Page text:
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Triage Presentation

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Triage Presentation

  1. 1. A consumer proxy that solves head-of-line blocking for Kafka consumers 1 Hey everyone, and welcome to our presentation. I’m Aashish and together with Aryan, Jordan, and Michael - our team built Triage, a consumer proxy that solves head-of- line blocking for Kafka consumers.
  2. 2. Overview 1. Microservices & Event-Driven Architecture (EDA) 2. Message Queues & Apache Kafka 3. Head-of-Line Blocking 4. Existing Solutions 5. Introducing Triage 6. Triage Design Challenges 7. Future Work 8. Q&A 2 Here’s a quick overview of what you can expect. First, we’ll address the larger context of microservices and event-driven architecture. From there, we’ll take a look at message queues and focus on Apache Kafka, with a few details on how it works. Next, we’ll examine the problem of head-of-line blocking and its consequences, after which we’ll share our research on some existing solutions. At that point, we’ll present Triage and our approach to solving head-of-line blocking, along with some interesting design challenges we faced. We’ll end with some ideas for future work, and leave some room for a Q&A. We’re excited to show you what we built so let’s get started!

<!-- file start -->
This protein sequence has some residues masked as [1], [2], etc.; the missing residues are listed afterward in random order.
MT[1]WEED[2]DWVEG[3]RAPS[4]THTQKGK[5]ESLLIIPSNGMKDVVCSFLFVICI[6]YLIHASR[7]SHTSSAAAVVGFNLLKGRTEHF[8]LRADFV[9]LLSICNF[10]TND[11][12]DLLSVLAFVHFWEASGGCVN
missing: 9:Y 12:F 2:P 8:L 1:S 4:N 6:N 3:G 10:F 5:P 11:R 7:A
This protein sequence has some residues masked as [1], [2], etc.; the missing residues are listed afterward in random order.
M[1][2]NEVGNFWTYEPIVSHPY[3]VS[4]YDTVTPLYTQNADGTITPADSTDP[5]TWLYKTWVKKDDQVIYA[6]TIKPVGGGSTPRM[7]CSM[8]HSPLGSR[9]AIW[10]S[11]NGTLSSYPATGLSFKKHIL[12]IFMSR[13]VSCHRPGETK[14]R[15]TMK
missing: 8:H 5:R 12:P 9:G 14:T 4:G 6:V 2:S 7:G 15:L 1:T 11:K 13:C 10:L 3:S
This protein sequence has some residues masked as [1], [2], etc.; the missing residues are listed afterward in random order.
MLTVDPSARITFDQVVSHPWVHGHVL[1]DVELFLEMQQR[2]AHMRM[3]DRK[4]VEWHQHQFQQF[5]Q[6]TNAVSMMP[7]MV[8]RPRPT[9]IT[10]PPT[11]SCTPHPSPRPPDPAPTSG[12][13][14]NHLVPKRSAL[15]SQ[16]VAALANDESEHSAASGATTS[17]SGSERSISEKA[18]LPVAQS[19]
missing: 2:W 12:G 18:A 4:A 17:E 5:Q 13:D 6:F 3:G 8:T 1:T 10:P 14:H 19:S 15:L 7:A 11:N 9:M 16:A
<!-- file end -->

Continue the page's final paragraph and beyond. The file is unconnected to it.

3. 3. “63% of enterprises have adopted microservice architectures, and it’s only expected to grow in the coming decade.” 3 Microservice architecture has really gained in popularity over the last decade and in 2020, it was estimated that over 63% of enterprises had adopted microservices and were satis fi ed with the tradeo ff s.
  4. 4. 4 Shopping App API Logic DB Orders Microservice API Logic DB Products Microservice API Logic DB Stock Microservice Here’s an example of a microservice architecture for a shopping app. The takeaway here is to notice how the services are isolated into separate pieces. The orders, products, and stock inventory services all have their own logic and data stores, and the shopping app can communicate with all of them.